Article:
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Lesbian, bisexual, transgender, and intersex (LBTI) people face serious issues of violence and discrimination, including hate crimes, arbitrary arrests, extortion by members of the police force, and lack of access to services and employment in Dominica. Dominica is one of the only Commonwealth States from the Americas that supported the 2011 UN Human Rights Council Joint Statement to end acts of violence based on sexual orientation and gender identity. Section 14 and 16 of the Sexual Offences Act 1998 criminalises consensual same-sex sexual conduct.

Transgender people have no legal recognition, and there is no legal or policy framework for intersex people.

Overall, there is a lack of access and protection for LBTI people on marriage equality, education, hate crimes, healthcare, justice, employment. LBTI people in Dominica are also vulnerable to HIV/AIDS, and there is no policy framework that protects them from multiple marginalisation.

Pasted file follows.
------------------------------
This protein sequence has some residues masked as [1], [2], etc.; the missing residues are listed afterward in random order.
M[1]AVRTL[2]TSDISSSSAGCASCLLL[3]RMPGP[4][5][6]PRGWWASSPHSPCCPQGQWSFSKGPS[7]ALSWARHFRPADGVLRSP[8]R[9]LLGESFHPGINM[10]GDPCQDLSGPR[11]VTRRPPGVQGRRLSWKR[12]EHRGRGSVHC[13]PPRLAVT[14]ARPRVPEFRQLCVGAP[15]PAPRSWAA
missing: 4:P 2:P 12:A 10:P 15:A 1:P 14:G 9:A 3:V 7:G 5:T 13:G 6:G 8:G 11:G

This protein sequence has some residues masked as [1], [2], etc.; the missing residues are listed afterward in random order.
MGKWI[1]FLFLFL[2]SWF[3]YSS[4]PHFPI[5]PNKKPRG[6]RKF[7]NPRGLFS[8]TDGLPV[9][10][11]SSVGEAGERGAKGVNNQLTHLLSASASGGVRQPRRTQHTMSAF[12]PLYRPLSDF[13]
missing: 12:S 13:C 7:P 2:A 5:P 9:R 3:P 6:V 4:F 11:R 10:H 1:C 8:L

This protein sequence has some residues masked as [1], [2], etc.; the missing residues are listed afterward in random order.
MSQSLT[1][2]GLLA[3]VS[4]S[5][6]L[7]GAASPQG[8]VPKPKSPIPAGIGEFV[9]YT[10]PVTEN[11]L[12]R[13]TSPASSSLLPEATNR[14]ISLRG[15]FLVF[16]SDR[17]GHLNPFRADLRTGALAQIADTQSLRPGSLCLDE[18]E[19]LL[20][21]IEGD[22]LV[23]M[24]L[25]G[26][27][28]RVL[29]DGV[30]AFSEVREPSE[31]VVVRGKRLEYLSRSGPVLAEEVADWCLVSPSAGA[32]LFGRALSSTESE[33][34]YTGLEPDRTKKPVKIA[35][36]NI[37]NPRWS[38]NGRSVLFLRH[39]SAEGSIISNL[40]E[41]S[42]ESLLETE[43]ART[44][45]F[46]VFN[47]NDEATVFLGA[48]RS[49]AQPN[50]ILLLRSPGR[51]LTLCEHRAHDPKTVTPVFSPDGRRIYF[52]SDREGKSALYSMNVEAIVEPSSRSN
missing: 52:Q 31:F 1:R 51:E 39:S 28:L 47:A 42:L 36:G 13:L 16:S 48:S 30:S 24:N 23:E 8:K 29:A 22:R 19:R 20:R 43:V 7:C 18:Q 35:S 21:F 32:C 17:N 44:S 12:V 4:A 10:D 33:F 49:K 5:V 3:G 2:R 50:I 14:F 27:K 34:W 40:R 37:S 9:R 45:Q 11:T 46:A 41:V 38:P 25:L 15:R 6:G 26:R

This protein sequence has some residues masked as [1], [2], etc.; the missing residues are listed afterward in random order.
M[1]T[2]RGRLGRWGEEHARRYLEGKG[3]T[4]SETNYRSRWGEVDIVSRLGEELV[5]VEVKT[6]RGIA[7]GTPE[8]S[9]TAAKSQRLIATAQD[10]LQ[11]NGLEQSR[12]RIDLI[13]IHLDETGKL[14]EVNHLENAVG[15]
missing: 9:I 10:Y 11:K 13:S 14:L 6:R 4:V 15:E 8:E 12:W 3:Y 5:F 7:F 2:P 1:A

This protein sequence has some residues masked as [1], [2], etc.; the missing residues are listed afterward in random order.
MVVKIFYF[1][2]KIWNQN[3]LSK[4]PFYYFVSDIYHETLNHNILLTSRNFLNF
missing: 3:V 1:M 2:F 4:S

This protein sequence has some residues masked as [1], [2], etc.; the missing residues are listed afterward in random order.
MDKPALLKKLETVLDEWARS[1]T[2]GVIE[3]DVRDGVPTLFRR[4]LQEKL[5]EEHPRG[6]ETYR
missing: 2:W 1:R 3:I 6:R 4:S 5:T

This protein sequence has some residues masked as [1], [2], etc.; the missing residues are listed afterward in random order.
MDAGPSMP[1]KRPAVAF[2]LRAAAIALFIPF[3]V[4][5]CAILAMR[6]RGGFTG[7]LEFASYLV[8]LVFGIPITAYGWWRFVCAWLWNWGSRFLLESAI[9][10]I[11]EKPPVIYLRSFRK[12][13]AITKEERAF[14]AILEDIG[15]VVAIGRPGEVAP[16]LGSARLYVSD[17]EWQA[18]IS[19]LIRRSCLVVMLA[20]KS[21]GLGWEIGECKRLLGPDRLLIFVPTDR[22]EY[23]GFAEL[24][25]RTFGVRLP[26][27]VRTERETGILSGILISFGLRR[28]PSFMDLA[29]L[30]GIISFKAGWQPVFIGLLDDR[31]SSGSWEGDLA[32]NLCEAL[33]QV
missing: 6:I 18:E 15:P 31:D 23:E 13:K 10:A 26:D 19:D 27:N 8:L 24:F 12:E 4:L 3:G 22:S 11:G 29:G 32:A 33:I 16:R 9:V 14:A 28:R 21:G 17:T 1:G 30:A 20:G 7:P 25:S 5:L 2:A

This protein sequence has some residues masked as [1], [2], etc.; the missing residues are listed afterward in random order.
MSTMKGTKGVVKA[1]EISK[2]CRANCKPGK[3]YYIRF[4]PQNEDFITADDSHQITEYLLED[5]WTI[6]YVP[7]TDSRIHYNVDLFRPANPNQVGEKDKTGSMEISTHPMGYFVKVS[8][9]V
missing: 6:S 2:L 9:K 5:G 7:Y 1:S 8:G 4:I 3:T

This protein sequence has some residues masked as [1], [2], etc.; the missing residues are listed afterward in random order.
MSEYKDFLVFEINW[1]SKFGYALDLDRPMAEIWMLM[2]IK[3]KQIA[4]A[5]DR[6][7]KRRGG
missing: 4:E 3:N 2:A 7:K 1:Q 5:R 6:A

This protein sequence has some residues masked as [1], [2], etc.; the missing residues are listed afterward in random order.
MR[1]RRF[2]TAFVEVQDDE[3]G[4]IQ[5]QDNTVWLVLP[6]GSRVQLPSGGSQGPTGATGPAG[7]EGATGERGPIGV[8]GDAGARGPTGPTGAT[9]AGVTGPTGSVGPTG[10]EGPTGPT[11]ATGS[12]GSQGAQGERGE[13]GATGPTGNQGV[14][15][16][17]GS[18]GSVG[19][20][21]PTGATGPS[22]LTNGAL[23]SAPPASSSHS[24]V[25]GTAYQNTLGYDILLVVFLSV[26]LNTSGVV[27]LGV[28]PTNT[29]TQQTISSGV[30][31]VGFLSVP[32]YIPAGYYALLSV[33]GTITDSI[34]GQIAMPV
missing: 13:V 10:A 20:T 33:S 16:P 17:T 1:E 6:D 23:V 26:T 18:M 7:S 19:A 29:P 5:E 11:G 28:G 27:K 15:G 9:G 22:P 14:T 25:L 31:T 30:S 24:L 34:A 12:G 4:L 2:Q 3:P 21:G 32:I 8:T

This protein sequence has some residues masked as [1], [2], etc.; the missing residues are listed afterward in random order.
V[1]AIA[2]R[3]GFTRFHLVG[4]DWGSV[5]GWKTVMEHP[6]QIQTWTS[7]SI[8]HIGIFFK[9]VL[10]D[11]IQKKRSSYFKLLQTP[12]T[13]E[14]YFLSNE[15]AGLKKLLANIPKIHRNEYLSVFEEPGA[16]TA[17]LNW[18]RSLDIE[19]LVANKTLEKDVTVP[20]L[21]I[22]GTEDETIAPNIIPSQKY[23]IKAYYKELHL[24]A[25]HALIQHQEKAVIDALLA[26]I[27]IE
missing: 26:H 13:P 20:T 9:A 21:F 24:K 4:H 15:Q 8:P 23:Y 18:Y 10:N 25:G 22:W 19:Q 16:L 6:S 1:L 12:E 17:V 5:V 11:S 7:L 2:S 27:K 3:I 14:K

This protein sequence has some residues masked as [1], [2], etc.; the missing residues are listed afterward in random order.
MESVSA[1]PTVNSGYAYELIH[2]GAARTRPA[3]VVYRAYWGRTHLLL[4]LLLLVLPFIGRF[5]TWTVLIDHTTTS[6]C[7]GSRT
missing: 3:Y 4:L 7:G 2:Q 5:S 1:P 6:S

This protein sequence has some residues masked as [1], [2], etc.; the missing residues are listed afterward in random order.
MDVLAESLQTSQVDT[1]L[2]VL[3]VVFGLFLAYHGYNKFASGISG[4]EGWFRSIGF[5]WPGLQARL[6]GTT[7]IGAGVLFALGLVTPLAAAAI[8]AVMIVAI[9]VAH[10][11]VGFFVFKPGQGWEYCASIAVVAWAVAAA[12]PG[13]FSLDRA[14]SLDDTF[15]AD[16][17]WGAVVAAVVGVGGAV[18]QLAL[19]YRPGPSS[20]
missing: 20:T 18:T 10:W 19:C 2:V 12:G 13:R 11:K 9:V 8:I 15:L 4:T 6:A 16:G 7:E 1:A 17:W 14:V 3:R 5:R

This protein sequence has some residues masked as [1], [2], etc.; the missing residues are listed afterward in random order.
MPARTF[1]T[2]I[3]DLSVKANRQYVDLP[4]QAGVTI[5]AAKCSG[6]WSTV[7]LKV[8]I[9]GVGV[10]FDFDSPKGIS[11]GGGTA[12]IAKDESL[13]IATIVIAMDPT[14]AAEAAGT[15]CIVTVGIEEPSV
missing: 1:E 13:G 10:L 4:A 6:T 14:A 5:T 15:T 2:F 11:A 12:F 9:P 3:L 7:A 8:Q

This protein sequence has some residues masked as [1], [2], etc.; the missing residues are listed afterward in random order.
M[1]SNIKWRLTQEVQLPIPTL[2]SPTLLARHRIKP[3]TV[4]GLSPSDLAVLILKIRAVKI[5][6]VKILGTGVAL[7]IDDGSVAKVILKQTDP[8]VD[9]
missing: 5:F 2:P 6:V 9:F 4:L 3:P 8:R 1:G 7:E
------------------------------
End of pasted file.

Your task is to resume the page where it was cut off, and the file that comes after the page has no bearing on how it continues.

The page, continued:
Since September 2022 the High Court has been hearing a constitutional challenge from a homosexual man, who is seeking to have two sections of the Sexual Offences Act (SOA) that criminalize consensual same-sex activities ruled unconstitutional. This case may become the first robust legal challenge to end the criminalization of LGBT people in Dominica is supported by MiRiDom and the HIV Legal Network, working alongside the claimant.

In the 43rd Session, the CEDAW Committee did not provide any LBTI-focused recommendations to Dominica. The List of Issues also does not contain LBTI-specific questions.

Dominica has not submitted the state report. The Committee asked for this submission in 2010 but it was not submitted by the state party.